What most people don't consider with these median price reports, is that not only are they from the previous month, but even older still. Resales aren't recorded as sales until the transaction actually closes. That time from when a sales price is accepted, and the closing takes place, can be a month or months, making them back dated even further. Today with foreclosures the understaffed banks often dragging the process on even longer, and especially for short sales, the delay can be longer still. Countrywide had sent a bulletin out that they will take as much as 6 months just to respond to an offer, let alone time until closing if accepted. So tracking this historical data becomes even less reliable for tracking what is happening today. 

So what is taking shape in the Las Vegas market? First a little of it's history to put it in perspective. Inventory was at it highest in August 2007. Since then it has been below that point, even with seasonal fluctuations from the larger spring selling market. This also includes new foreclosures coming into the market, so it appears there are fewer and they are also being absorbed. Most often the media reports the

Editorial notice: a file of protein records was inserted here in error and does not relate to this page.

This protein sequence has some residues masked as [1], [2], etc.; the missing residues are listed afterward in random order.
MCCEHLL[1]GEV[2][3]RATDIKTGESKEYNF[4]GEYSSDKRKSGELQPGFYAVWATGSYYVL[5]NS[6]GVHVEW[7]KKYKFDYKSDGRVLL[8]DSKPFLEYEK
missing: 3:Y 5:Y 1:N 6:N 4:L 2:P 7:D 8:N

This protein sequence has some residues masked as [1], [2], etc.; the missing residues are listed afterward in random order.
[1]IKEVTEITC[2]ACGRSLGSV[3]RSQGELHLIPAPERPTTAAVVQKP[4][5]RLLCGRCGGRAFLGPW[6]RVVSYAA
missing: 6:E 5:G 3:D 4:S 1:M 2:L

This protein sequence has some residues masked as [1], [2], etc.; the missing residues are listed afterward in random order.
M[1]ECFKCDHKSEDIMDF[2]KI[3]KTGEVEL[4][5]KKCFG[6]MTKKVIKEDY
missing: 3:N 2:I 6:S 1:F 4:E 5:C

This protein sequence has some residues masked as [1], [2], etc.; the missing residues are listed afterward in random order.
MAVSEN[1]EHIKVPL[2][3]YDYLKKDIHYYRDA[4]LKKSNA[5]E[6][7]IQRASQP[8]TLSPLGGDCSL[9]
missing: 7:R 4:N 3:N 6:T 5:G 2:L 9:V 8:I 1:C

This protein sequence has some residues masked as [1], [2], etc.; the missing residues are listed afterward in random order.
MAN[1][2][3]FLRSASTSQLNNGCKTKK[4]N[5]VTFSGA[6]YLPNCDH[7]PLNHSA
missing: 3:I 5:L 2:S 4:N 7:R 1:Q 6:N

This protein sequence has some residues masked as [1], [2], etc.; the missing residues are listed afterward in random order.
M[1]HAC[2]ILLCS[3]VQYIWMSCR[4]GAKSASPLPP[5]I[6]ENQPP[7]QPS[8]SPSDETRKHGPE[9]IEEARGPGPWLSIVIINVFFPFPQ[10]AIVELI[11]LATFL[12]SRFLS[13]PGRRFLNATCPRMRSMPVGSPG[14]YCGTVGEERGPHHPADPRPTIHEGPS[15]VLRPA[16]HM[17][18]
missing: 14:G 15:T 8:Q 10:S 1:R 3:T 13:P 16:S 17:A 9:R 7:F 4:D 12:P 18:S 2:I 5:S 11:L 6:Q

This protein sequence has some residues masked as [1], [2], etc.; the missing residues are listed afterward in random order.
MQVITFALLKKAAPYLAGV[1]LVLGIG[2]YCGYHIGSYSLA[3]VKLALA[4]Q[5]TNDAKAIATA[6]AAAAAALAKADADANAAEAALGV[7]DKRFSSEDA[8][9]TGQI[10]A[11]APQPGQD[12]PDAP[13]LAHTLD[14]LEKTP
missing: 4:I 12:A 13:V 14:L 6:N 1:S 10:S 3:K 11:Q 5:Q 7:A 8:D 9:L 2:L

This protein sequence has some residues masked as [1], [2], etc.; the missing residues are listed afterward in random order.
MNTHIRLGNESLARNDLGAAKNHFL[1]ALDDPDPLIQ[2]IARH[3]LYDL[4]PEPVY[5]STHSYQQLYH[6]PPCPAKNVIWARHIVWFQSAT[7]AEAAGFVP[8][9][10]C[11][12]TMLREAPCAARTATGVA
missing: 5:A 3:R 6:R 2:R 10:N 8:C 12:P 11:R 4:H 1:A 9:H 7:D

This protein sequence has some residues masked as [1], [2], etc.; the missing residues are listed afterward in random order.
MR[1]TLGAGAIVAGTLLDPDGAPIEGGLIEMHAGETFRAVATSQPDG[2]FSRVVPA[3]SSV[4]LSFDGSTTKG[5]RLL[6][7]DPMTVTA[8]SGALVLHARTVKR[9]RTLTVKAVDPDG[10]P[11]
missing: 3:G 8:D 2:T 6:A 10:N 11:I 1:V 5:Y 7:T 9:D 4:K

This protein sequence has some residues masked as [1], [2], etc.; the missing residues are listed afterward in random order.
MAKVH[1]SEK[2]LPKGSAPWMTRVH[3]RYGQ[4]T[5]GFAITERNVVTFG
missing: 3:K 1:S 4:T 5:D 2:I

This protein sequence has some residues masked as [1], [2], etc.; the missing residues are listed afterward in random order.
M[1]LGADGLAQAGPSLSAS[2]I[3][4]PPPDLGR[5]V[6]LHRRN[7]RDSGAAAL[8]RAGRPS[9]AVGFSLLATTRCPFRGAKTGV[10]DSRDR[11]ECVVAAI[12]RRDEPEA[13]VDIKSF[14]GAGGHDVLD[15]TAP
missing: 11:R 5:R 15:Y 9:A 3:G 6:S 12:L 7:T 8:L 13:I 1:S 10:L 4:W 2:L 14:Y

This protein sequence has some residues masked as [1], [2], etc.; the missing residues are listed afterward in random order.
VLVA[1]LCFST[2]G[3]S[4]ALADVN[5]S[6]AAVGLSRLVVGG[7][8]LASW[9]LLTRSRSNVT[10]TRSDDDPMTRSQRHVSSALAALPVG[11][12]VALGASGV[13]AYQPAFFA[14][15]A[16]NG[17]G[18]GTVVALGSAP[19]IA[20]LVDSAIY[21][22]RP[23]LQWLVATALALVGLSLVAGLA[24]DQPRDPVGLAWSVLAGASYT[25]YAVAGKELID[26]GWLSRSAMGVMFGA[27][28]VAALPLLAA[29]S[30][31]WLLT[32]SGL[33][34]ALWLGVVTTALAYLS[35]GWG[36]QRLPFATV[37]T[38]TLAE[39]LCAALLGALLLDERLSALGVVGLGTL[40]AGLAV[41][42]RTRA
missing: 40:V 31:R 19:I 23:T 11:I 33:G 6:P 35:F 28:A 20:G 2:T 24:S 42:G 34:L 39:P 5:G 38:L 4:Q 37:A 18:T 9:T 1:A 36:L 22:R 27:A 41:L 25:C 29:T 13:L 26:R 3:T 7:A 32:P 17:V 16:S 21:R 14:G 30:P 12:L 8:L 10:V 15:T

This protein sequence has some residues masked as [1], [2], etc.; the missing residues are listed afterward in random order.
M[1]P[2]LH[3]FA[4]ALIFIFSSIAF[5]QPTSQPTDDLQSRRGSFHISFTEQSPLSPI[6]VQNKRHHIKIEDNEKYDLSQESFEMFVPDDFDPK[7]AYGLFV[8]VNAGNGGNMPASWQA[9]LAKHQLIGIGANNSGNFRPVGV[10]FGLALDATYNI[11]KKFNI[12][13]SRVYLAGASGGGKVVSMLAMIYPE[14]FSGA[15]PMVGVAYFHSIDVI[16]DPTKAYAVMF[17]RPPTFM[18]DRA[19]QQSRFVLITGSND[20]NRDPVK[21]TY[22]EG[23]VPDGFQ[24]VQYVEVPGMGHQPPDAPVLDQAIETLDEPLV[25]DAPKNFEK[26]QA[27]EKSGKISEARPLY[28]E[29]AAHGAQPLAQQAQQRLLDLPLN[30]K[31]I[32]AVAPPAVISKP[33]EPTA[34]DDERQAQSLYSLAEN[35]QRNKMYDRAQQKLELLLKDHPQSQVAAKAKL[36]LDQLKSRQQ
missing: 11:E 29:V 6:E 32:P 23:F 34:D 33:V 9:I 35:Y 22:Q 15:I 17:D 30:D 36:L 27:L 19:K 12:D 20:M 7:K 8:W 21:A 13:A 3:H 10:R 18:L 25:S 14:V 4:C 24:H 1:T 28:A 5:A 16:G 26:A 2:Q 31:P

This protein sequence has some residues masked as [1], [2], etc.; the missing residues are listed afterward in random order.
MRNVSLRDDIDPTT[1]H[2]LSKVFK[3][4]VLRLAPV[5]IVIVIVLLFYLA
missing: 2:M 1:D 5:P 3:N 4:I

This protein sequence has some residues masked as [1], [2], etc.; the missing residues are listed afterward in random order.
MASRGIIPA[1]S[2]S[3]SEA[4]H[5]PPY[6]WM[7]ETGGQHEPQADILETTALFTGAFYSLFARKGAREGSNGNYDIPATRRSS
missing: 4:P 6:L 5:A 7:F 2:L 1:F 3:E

inflated RealtyTrac figures  that imply huge increases, while seems to be more realistic and shows declining numbers, even wondering if the end is near for foreclosures nationwide

Las Vegas home closings have increased each month over the previous since the beginning of 2008. April had an increase of 22.7% and over 2200 closings, the first time it's reached above 2000 in 7 months. While median has fallen, there's an interesting trend with the more volatile average sales price during those 4 months. Average price can be effected by an unusual amount of high or low sales prices especially in a small sample of a single month. With median prices skewed by the increase in lower priced foreclosures, you'd expect it to be falling, but it's not. It's been relatively consistent for these months of increased activity, remaining well above median and close to the new home median price for April. That Las Vegas new home median price had risen to $292,000 as reported by Home Builders Research. It's also up from the 2007 average median price of $280,085.